A contrarian case can be made that the stock market rally since the October lows is the beginning of a new bull market. That’s because the criteria for “capitulation” that I laid out in previous columns have been met.
Capitulation occurs when investors give up because of despair, the last emotional stage of bear market grief. Without it, the odds are considerable that any rally is but a blip. When I last devoted a column to a contrarian analysis of stock market sentiment two months ago, capitulation had not yet occurred. That has changed. To review, the capitulation indicator keys off the two sentiment indices my firm calculates. The first reflects the average recommended equity exposure level among short-term timers who focus on the broad market, as represented by benchmarks such as the S&P 500
and the Dow Jones Industrial Average
The second covers the Nasdaq market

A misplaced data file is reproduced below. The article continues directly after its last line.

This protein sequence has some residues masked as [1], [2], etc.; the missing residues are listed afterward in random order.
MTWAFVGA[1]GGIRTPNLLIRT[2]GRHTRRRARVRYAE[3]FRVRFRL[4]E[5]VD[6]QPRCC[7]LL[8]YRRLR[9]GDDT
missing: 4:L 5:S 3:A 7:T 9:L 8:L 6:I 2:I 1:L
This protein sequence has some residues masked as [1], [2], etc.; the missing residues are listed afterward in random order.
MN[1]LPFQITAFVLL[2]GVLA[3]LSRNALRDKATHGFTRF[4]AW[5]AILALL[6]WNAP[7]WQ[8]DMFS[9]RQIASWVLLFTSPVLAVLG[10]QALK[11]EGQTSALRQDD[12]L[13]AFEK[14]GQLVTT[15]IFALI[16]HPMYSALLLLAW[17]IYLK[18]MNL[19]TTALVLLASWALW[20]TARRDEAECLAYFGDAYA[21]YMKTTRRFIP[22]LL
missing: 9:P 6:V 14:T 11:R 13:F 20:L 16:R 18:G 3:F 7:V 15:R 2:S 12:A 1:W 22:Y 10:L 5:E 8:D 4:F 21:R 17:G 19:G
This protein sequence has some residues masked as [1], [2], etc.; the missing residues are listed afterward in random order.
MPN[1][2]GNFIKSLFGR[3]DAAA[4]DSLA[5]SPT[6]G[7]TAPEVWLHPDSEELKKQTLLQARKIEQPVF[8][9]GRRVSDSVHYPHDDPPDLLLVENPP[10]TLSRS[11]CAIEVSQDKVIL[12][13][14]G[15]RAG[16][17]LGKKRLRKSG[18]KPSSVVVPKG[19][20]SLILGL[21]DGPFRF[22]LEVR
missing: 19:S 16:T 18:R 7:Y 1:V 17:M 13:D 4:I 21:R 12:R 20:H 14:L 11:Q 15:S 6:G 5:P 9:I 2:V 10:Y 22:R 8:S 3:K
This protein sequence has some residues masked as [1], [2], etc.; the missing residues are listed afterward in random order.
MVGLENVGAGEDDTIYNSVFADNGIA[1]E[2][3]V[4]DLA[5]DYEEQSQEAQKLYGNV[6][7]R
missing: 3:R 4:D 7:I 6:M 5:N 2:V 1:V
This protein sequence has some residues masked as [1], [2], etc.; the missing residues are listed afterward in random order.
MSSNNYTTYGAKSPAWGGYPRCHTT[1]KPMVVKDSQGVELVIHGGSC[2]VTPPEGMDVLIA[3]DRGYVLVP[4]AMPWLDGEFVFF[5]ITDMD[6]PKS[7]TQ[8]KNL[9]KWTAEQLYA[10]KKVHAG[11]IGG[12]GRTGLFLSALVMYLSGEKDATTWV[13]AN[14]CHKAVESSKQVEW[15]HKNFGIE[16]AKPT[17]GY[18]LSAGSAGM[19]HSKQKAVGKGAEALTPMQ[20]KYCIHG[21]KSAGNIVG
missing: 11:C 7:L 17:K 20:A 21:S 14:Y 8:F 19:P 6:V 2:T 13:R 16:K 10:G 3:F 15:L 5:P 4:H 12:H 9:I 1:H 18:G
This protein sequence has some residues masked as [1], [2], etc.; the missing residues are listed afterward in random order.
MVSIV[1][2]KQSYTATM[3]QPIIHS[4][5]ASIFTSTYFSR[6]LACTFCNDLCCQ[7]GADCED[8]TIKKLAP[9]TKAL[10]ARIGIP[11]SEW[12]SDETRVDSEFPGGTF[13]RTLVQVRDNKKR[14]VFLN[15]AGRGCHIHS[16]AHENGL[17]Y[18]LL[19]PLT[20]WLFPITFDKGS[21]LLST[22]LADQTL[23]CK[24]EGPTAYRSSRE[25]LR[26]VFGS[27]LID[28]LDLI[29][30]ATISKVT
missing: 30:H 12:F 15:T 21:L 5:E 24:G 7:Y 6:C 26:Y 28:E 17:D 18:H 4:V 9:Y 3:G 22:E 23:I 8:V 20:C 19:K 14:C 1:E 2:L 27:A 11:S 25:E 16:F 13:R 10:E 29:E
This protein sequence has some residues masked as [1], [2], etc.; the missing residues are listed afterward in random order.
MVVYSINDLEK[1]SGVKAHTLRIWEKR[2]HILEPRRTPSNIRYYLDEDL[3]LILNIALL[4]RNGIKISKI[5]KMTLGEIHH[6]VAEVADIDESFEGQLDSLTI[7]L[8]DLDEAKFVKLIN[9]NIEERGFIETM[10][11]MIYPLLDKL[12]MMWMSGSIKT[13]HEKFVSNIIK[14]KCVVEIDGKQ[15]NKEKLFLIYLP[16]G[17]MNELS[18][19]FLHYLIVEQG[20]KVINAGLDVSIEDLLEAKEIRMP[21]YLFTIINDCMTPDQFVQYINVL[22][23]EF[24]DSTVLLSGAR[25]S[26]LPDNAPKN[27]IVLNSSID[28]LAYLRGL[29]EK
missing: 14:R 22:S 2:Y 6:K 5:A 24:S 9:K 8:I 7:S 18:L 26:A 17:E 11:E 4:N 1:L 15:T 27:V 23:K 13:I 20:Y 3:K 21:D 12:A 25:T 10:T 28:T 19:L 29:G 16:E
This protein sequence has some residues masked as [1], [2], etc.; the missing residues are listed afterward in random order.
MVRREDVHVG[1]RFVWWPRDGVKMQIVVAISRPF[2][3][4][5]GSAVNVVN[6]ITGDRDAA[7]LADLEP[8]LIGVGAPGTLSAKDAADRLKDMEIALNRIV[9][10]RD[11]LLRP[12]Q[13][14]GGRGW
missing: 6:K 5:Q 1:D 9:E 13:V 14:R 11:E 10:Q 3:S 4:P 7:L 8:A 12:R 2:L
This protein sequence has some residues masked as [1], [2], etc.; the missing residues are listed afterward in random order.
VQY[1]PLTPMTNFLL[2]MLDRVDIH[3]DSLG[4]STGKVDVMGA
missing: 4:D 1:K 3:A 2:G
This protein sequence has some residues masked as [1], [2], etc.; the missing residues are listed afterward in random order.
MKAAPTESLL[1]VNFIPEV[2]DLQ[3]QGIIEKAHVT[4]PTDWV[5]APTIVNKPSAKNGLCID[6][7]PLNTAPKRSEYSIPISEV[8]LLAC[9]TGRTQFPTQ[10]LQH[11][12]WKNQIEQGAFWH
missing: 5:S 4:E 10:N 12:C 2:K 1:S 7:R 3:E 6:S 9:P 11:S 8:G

(The indices are the Hulbert Stock Newsletter Sentiment Index and the Hulbert Nasdaq Newsletter Sentiment Index.) The capitulation indicator is based on the percentage of trading days over the trailing month in which each of these two indices is in the bottom decile of its historical distribution since 2000. At many major market bottoms of the past, this indicator rose to above 80%. In the last half of October the indicator rose to 90.5%.No rush to jump on the bullish bandwagon Another encouraging sign, from a contrarian point of view, is the restraint that market timers have shown in the face of the DJIA’s greater-than-20% rally since its low two months ago. One of the telltale contrarian signs of a bear market rally is an eagerness to jump on the bullish bandwagon. The prevailing sentiment at the beginning of a new bull market, in contrast, is stubbornly held skepticism. There is considerable evidence of this stubbornness. Consider the Hulbert Stock Newsletter Sentiment Index (HSNSI). In the face of the DJIA’s rally of more than 20%, the HSNSI has risen only modestly. It currently stands at the 35th percentile of its historical distribution, as you can see from the chart at the bottom of this column. That means that 65% of the daily HSNSI readings over the past two decades were higher than where it stands today. We would normally expect a 20%-plus rally to cause many more market timers to turn bullish. It’s remarkable tha …